From fitness monitors to smartwatches, health tracking and monitoring has become a key driving force behind adoption of wearable devices. Health functionality offers use cases that consumers can clearly understand, while also being relevant to a wide array of potential users. The increased penetration of these devices is reshaping the concept of individual health monitoring, and has coincided with broader societal interest in healthier living.
Many of the functionalities built into smartwatches are starting to mirror the kinds of diagnostic tests healthcare providers routinely perform during office visits. In effect, they’re illustrating the potential for a shift toward greater remote patient monitoring. And for their part, consumers appear to be willing to participate in this shift, as the survey shows a slight uptick in the number of respondents using dedicated health monitors.
The most common use cases for these devices includes blood pressure monitoring (55%), vital sign monitoring (38%), blood glucose monitoring (32%) and electrocardiograms (26%). Dedicated consumer health devices like blood pressure monitors and glucose meters have been around for decades. The difference between these and newer wearable devices is that their functionality allows for continuous monitoring and data syncing. As an example, wearable insulin pumps use real-time data to automatically regulate the patient’s blood sugar levels.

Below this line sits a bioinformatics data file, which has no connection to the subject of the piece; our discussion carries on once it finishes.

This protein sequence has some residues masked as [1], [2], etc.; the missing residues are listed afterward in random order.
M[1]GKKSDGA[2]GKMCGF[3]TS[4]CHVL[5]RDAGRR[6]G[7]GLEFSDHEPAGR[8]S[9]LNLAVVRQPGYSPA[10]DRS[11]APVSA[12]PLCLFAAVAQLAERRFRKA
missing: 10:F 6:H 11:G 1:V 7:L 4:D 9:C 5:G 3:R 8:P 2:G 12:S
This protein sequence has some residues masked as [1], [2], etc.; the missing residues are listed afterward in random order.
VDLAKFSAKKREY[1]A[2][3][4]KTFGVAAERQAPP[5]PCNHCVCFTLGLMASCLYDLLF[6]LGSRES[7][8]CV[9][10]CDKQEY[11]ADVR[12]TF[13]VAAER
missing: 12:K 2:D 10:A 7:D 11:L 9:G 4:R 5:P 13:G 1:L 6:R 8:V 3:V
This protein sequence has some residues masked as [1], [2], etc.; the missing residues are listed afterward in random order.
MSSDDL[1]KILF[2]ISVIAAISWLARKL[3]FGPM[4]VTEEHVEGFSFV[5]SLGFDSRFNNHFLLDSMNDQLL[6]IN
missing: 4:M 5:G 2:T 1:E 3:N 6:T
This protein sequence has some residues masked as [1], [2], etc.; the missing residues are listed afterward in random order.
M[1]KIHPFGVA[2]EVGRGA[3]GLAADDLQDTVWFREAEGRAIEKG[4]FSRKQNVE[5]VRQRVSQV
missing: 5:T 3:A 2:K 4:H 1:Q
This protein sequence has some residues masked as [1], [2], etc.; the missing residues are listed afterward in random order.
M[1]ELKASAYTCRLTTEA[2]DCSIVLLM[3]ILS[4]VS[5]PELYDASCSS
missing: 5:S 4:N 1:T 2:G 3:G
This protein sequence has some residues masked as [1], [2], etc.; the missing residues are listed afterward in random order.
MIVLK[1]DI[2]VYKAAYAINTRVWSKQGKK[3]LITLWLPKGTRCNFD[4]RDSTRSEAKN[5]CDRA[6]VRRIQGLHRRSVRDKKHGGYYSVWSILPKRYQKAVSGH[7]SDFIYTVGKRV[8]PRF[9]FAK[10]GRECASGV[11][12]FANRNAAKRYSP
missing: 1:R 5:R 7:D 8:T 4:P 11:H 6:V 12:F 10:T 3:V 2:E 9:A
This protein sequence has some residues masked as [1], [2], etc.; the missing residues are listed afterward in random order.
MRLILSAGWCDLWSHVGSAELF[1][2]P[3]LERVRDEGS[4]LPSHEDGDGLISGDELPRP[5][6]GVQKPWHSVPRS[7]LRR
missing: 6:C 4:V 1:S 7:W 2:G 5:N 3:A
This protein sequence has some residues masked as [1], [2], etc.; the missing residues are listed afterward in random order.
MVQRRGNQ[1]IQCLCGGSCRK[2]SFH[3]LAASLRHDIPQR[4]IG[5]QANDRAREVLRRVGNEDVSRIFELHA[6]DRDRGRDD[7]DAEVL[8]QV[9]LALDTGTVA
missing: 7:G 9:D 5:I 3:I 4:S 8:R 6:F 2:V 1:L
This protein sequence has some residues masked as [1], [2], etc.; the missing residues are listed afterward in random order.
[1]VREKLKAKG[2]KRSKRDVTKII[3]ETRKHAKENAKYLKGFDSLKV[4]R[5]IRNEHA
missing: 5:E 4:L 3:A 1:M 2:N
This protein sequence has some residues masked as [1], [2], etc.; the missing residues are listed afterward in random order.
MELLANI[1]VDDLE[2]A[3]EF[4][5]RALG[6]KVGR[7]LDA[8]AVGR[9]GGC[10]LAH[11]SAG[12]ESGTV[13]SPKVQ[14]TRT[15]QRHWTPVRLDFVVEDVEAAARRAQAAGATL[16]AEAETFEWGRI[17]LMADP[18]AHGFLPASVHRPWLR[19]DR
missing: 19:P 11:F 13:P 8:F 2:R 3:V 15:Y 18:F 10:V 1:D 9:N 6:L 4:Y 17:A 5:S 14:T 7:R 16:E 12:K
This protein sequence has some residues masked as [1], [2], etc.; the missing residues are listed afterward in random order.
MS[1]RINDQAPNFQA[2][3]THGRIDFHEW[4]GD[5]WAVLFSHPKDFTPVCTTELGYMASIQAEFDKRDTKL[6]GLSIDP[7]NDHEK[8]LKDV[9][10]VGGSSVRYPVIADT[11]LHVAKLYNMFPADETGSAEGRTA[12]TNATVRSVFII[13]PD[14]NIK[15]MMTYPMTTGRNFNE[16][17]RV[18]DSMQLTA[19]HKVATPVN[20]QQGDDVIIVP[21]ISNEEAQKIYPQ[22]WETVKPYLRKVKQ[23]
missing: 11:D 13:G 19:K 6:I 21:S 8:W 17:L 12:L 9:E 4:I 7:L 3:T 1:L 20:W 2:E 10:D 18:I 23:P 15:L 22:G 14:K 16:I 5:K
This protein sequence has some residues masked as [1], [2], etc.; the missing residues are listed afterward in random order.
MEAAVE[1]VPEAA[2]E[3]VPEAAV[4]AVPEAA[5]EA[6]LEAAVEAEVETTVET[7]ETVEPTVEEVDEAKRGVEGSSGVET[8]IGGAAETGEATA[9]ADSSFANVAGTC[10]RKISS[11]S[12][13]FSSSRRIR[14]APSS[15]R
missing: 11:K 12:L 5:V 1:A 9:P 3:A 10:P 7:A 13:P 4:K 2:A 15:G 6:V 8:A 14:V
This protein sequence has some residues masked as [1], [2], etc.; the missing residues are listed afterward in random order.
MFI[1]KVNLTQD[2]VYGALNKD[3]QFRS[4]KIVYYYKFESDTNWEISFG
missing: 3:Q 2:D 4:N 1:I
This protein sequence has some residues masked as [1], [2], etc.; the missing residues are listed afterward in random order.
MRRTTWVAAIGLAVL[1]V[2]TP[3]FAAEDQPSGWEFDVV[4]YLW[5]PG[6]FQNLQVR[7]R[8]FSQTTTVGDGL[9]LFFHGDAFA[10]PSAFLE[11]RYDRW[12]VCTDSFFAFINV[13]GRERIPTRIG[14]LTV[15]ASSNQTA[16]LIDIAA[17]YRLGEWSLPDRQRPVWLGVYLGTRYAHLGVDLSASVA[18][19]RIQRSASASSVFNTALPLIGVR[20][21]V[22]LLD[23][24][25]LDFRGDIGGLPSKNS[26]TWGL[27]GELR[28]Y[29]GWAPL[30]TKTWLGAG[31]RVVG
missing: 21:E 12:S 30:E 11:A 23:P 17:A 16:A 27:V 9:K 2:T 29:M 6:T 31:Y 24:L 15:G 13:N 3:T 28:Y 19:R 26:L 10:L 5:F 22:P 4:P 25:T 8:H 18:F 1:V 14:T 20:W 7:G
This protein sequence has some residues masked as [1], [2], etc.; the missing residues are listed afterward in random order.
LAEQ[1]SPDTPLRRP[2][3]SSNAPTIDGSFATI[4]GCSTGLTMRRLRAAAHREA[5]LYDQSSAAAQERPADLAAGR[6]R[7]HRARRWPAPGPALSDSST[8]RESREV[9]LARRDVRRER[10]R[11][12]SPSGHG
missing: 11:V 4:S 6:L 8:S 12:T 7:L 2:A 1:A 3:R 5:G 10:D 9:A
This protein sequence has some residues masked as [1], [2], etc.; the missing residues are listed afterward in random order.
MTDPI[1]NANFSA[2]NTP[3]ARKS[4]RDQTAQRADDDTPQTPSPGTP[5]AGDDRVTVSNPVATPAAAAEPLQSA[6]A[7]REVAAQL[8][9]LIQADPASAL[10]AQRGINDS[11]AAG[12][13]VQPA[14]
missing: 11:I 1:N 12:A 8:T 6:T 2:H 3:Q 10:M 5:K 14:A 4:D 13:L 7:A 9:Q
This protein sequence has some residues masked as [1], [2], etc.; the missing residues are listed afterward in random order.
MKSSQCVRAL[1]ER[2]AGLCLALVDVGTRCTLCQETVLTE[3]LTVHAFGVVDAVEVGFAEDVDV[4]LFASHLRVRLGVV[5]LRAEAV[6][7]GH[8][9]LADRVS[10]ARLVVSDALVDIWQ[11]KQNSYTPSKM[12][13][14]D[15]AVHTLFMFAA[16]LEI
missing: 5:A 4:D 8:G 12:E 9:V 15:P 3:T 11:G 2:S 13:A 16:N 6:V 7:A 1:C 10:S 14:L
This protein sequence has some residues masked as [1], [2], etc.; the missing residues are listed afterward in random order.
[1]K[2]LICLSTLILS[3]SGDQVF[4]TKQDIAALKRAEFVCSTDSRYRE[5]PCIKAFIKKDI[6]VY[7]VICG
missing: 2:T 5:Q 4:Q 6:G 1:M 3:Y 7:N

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This market potentially has years of growth ahead of it, since only 11% of respondents said they were prescribed a portable medical device by a healthcare professional within that last 12 months. Unsurprisingly, the number one reason for these prescriptions was disease monitoring (39%). Looking at the other top choices shows the wide variety of use cases for these kinds of devices: fitness tracking (35%), post-surgical monitoring (28%), nonsurgical rehabilitation (26%) and chronic pain management (25%).
Applications for dedicated health devices have the potential to go well beyond consumers’ current conceptualizations of more popular health-enabled wearable devices, such as fitness trackers and smartwatches, enabling new levels of care through expanded remote patient monitoring programs.
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